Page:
The last 10 days have been relentless. Setting up an exhibition in your own home is no simple matter, especially when nearly every room is open to the public. In fact, it is comparable to moving house. Furniture gets hefted down into the basement, the permanent collection of artwork has to be carefully and safely stored, and most disruptive of all, the shelves and cupboards in the kitchen and the utility room where we keep our daily crockery have to be cleared and totally rearranged, so that we don’t know where anything is any more and spend half the month walking into the wrong room to get a glass and then following the exhibition it happens all over again once we have got used to the new locations for everything!
Wook Jae Maeng’s mice ready for installation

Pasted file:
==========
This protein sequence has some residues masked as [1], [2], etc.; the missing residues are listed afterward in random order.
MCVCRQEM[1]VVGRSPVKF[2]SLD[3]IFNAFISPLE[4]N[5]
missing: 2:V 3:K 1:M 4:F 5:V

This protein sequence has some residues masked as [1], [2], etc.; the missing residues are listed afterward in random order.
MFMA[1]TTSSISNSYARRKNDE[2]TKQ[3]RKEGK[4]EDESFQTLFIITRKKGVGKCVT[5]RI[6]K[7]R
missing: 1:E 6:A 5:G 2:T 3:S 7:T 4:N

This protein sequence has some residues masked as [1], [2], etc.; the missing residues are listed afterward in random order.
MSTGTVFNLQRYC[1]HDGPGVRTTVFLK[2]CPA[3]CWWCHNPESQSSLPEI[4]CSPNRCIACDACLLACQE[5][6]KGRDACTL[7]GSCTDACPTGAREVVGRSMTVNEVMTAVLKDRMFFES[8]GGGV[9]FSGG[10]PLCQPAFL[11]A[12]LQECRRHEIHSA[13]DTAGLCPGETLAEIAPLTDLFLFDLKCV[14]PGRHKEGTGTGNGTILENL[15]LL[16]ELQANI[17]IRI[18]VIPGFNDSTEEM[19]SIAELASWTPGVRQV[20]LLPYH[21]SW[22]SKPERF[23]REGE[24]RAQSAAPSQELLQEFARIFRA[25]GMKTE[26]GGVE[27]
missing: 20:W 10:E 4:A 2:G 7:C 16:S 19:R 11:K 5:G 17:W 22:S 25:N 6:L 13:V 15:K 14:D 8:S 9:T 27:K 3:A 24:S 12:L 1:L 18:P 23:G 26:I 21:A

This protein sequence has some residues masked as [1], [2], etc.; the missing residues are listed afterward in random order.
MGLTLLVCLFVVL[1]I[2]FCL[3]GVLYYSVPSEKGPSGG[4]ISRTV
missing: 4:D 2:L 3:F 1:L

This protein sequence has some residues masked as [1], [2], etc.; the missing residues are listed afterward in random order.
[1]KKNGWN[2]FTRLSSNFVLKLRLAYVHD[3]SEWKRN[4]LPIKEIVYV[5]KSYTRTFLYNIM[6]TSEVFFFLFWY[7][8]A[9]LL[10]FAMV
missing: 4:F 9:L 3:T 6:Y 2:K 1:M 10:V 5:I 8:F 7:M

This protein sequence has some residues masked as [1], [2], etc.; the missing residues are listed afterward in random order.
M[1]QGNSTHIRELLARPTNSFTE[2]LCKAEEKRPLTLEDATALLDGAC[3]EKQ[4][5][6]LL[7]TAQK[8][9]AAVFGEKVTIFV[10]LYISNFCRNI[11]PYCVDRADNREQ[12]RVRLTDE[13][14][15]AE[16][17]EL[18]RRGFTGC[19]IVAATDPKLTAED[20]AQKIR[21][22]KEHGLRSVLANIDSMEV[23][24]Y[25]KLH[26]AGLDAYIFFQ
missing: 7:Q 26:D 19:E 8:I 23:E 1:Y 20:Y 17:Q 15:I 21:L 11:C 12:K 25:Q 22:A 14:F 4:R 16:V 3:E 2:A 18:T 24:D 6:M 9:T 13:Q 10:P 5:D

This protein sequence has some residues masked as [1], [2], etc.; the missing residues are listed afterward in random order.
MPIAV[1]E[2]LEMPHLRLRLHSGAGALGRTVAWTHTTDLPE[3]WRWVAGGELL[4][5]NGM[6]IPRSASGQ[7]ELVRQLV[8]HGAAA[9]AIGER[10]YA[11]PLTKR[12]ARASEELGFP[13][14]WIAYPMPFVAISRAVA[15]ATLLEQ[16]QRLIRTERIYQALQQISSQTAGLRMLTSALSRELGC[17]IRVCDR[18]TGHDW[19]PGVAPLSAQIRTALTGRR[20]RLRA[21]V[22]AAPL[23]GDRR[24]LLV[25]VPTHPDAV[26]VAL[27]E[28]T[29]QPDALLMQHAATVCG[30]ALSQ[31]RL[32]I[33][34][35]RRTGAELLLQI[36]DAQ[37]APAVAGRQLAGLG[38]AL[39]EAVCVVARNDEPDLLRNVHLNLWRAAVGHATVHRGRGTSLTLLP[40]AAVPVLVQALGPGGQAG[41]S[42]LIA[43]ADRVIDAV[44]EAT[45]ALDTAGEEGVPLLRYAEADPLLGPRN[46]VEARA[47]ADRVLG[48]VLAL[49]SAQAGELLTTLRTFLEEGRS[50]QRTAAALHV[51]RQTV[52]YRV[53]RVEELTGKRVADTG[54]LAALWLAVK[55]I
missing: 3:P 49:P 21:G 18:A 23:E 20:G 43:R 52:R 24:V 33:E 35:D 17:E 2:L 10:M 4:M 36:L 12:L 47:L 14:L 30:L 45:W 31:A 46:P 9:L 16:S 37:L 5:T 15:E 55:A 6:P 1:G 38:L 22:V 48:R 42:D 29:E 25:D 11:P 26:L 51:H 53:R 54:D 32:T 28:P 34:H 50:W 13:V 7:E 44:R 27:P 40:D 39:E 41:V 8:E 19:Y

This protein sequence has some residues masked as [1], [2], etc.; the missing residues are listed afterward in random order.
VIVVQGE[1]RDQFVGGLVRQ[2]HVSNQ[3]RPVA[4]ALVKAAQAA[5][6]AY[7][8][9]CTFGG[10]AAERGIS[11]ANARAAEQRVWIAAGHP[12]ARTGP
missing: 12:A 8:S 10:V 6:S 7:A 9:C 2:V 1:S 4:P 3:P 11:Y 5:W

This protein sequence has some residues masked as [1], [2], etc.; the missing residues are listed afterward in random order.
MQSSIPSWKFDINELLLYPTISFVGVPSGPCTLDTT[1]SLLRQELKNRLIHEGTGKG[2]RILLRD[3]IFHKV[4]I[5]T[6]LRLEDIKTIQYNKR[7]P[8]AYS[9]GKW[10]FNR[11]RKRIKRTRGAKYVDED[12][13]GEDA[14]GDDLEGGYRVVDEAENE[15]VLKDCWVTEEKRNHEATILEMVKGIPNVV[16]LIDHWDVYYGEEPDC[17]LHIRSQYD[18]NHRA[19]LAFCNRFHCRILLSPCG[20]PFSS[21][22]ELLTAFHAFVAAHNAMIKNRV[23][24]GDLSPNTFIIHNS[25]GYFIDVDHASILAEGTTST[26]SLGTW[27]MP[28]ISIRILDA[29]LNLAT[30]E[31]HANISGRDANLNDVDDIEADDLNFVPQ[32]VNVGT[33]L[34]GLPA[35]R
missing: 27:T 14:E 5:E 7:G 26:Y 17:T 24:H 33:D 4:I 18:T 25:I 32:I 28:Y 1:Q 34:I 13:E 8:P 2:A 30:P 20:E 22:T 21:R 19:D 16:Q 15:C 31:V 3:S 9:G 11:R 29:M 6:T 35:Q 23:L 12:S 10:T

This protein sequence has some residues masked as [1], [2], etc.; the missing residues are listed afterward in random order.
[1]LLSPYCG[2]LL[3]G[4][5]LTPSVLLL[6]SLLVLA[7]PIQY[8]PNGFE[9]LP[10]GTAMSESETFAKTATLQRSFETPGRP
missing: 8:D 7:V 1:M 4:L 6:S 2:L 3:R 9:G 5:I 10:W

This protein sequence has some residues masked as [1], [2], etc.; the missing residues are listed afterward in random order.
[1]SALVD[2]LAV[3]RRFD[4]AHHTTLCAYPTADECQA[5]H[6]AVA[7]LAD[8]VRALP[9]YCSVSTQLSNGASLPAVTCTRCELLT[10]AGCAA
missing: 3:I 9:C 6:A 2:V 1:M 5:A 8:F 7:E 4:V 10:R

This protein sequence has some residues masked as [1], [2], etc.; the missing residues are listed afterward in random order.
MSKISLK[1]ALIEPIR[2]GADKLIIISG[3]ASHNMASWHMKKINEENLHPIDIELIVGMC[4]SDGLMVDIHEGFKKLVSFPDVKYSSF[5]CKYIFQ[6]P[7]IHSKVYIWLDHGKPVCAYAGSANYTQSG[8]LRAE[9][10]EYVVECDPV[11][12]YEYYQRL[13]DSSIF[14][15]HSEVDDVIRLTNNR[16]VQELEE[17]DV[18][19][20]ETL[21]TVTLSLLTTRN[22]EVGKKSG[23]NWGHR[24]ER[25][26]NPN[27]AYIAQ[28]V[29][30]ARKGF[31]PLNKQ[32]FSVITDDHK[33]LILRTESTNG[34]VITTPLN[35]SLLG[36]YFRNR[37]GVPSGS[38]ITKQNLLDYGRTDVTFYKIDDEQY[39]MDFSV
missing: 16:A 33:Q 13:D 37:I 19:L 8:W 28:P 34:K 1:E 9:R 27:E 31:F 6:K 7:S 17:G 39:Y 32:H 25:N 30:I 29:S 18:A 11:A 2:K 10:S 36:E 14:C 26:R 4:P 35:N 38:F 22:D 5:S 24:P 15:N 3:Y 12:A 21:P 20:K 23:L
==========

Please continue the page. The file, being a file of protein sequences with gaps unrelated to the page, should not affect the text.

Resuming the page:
After my full-time assistant disappeared overnight, leaving me in the lurch with a full schedule in the run-up to opening, an angel appeared on my doorstep. My new volunteer has been a gem. He is one of that new breed of ceramic enthusiasts I have come across a fair bit recently who has no experience but suddenly has a huge passion for clay! Which is lovely and something I keenly encourage. He has been here every day last week doing everything that needs doing – assisting my exhibition installer, painting most of the house and gallery (or a lot of surfaces at least!), scrubbing the tiled terraces in the garden, delivering Open House brochures, putting up banners and so on. I have promised he will get his hands on actual clay once the exhibition is up and I am back in the studio.